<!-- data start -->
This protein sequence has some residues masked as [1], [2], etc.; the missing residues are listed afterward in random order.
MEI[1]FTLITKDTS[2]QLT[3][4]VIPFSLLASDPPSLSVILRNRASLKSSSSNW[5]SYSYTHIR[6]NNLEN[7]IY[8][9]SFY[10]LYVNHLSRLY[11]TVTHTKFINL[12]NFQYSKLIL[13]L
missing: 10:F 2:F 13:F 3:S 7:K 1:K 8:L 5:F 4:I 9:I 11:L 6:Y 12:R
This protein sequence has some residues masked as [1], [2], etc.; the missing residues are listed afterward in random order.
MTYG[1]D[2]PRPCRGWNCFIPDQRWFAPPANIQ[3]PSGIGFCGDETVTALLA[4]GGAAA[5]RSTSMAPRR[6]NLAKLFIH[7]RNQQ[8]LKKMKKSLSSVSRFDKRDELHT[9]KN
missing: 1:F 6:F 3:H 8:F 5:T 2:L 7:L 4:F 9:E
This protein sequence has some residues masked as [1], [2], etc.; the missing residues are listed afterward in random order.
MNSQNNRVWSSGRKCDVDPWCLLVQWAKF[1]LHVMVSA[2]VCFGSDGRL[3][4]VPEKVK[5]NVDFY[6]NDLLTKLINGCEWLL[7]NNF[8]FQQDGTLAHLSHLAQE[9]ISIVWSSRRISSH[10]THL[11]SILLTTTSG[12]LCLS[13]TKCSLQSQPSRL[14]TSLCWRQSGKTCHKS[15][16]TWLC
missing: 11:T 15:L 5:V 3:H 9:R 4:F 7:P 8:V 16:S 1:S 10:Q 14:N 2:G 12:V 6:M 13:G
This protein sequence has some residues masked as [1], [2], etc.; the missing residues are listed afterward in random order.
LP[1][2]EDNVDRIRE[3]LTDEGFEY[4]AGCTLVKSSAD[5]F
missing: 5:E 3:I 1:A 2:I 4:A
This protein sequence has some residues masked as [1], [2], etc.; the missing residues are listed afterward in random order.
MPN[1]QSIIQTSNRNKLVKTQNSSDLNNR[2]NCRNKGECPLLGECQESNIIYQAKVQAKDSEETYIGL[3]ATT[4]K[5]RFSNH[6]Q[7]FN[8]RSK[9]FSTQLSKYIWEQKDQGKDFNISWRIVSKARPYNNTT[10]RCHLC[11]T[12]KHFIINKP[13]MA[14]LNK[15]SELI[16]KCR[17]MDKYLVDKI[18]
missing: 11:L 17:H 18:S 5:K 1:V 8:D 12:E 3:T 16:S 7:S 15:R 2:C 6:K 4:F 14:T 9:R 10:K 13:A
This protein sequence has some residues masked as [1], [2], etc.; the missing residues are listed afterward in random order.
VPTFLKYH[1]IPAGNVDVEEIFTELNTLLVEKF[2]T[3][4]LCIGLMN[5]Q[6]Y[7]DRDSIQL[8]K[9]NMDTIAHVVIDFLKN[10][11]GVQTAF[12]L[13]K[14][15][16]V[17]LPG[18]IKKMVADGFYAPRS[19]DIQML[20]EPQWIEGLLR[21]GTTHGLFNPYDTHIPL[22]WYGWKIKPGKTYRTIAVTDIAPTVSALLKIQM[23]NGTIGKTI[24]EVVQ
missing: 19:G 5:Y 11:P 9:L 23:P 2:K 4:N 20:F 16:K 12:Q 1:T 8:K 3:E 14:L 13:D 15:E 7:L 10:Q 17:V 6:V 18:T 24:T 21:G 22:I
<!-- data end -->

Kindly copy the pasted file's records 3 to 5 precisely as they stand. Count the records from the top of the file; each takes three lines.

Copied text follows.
This protein sequence has some residues masked as [1], [2], etc.; the missing residues are listed afterward in random order.
MNSQNNRVWSSGRKCDVDPWCLLVQWAKF[1]LHVMVSA[2]VCFGSDGRL[3][4]VPEKVK[5]NVDFY[6]NDLLTKLINGCEWLL[7]NNF[8]FQQDGTLAHLSHLAQE[9]ISIVWSSRRISSH[10]THL[11]SILLTTTSG[12]LCLS[13]TKCSLQSQPSRL[14]TSLCWRQSGKTCHKS[15][16]TWLC
missing: 11:T 15:L 5:V 3:H 9:R 4:F 7:P 8:V 16:S 1:S 10:Q 14:N 2:G 12:V 6:M 13:G
This protein sequence has some residues masked as [1], [2], etc.; the missing residues are listed afterward in random order.
LP[1][2]EDNVDRIRE[3]LTDEGFEY[4]AGCTLVKSSAD[5]F
missing: 5:E 3:I 1:A 2:I 4:A
This protein sequence has some residues masked as [1], [2], etc.; the missing residues are listed afterward in random order.
MPN[1]QSIIQTSNRNKLVKTQNSSDLNNR[2]NCRNKGECPLLGECQESNIIYQAKVQAKDSEETYIGL[3]ATT[4]K[5]RFSNH[6]Q[7]FN[8]RSK[9]FSTQLSKYIWEQKDQGKDFNISWRIVSKARPYNNTT[10]RCHLC[11]T[12]KHFIINKP[13]MA[14]LNK[15]SELI[16]KCR[17]MDKYLVDKI[18]
missing: 11:L 17:H 18:S 5:K 1:V 8:D 12:E 3:T 16:S 7:S 15:R 2:C 6:K 4:F 14:T 9:R 10:K 13:A